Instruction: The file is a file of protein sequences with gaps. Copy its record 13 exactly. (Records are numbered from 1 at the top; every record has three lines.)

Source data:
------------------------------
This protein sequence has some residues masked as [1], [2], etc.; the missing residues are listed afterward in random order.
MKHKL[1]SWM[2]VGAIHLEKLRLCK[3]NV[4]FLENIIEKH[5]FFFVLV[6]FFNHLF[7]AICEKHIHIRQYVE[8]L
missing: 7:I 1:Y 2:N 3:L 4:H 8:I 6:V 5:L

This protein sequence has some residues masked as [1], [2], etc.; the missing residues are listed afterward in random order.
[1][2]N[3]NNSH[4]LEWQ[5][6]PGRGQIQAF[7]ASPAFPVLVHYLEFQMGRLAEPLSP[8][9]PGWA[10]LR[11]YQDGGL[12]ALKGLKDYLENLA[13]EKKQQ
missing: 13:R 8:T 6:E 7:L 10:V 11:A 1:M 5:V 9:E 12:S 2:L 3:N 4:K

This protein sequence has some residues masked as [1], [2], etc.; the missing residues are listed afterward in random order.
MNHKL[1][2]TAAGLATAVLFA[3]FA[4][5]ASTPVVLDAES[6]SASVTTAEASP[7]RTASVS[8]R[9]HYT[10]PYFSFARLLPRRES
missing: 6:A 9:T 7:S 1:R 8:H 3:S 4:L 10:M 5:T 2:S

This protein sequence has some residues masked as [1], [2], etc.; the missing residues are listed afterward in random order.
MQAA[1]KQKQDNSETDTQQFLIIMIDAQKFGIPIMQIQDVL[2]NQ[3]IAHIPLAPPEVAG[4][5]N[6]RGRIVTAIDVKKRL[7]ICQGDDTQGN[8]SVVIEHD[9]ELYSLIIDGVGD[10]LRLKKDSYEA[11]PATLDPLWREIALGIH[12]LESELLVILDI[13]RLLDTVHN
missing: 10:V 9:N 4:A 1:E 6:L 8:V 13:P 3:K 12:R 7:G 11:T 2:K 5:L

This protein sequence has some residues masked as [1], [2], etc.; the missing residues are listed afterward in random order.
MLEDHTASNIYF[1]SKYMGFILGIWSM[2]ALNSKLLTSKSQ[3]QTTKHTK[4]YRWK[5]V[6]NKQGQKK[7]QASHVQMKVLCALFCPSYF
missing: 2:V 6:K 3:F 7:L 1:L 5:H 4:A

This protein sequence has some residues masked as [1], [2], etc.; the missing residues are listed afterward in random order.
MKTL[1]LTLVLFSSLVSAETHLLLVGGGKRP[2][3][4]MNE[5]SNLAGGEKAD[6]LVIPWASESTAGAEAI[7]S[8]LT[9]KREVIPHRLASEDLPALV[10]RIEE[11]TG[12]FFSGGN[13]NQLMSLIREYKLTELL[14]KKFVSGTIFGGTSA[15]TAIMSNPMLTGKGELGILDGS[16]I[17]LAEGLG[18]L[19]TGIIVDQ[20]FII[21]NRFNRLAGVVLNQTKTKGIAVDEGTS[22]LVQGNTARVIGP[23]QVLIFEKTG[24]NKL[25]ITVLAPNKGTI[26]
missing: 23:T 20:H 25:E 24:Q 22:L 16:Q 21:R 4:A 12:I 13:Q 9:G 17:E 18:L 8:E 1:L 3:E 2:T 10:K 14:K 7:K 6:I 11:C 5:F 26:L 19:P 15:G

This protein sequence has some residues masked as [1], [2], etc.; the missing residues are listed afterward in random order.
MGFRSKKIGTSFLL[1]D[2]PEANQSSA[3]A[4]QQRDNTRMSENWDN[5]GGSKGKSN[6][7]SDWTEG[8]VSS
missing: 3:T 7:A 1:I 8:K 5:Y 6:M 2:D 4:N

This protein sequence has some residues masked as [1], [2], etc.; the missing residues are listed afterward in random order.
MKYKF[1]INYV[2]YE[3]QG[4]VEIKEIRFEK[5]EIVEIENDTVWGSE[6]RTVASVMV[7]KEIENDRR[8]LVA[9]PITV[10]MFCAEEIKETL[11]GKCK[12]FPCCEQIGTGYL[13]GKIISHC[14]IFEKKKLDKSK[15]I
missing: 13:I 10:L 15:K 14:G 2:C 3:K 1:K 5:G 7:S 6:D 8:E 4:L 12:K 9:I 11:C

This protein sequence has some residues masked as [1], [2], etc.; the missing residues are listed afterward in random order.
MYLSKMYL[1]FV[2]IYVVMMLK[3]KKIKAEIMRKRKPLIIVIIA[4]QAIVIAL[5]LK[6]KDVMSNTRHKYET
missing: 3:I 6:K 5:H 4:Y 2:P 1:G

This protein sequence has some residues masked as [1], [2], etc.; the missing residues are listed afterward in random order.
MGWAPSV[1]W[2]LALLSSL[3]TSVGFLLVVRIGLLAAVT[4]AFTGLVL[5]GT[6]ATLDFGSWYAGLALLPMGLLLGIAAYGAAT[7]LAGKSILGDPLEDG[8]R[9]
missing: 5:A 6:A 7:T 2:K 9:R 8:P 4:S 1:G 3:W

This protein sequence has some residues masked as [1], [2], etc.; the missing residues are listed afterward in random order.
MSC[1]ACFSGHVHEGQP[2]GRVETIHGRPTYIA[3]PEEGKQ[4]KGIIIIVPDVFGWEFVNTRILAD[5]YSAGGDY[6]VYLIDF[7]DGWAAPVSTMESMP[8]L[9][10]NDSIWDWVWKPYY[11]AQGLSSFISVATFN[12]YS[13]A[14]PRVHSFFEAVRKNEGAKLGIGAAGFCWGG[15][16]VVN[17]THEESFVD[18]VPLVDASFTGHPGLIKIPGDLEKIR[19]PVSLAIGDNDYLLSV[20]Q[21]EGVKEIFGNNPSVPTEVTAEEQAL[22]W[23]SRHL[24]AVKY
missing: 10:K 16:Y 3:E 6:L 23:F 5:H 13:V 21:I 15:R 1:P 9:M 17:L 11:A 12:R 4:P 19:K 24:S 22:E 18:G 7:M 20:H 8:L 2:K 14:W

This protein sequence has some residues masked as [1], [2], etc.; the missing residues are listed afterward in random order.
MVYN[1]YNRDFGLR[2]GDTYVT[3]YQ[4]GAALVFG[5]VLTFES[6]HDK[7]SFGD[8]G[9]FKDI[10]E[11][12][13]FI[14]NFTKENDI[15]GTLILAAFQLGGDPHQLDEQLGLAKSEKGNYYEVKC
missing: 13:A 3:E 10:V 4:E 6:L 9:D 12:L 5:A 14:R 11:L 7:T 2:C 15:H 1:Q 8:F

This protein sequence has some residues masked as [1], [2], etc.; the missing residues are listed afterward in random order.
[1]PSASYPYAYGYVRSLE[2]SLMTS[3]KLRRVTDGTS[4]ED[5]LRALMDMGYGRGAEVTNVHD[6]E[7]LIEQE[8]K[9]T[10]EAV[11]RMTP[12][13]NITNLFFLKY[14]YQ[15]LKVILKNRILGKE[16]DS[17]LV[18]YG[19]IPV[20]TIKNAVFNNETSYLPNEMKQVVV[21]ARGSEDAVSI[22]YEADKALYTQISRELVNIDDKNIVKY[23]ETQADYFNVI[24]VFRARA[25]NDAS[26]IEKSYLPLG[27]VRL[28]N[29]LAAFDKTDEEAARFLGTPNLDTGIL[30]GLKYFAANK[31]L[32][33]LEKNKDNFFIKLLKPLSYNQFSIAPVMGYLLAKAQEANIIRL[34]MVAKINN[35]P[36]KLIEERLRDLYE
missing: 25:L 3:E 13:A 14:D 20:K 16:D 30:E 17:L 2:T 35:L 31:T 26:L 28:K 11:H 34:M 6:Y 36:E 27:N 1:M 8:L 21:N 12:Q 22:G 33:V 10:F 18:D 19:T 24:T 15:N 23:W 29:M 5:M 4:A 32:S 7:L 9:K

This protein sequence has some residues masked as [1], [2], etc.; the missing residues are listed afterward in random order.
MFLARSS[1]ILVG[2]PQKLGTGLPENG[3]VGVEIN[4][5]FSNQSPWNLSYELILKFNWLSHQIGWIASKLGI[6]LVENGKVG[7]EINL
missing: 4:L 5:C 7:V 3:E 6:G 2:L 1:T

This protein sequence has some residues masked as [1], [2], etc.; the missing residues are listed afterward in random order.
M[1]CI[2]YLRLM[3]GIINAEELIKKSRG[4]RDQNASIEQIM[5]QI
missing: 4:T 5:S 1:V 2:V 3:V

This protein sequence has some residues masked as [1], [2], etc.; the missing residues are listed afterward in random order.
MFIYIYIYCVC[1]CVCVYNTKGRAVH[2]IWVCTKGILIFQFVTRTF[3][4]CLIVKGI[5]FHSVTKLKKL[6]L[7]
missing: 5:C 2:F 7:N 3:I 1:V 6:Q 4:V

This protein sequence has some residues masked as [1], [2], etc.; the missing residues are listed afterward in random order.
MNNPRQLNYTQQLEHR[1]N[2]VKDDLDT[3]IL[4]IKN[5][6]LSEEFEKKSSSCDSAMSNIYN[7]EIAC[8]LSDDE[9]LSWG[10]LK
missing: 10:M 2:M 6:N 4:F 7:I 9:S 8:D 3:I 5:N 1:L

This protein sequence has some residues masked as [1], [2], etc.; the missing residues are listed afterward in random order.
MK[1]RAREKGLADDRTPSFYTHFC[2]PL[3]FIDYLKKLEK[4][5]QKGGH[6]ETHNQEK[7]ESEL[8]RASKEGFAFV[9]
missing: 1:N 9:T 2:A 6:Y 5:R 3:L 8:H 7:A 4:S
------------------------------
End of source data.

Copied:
This protein sequence has some residues masked as [1], [2], etc.; the missing residues are listed afterward in random order.
[1]PSASYPYAYGYVRSLE[2]SLMTS[3]KLRRVTDGTS[4]ED[5]LRALMDMGYGRGAEVTNVHD[6]E[7]LIEQE[8]K[9]T[10]EAV[11]RMTP[12][13]NITNLFFLKY[14]YQ[15]LKVILKNRILGKE[16]DS[17]LV[18]YG[19]IPV[20]TIKNAVFNNETSYLPNEMKQVVV[21]ARGSEDAVSI[22]YEADKALYTQISRELVNIDDKNIVKY[23]ETQADYFNVI[24]VFRARA[25]NDAS[26]IEKSYLPLG[27]VRL[28]N[29]LAAFDKTDEEAARFLGTPNLDTGIL[30]GLKYFAANK[31]L[32][33]LEKNKDNFFIKLLKPLSYNQFSIAPVMGYLLAKAQEANIIRL[34]MVAKINN[35]P[36]KLIEERLRDLYE
missing: 25:L 3:E 13:A 14:D 20:K 16:D 30:E 17:L 2:T 35:L 31:T 26:L 28:K 11:H 34:M 6:Y 36:E 27:N 1:M 8:L 21:N 12:Q 22:G 33:V 10:F 18:D 19:T 24:T 15:N 23:W 29:M 5:M 4:A 32:S 7:L 9:K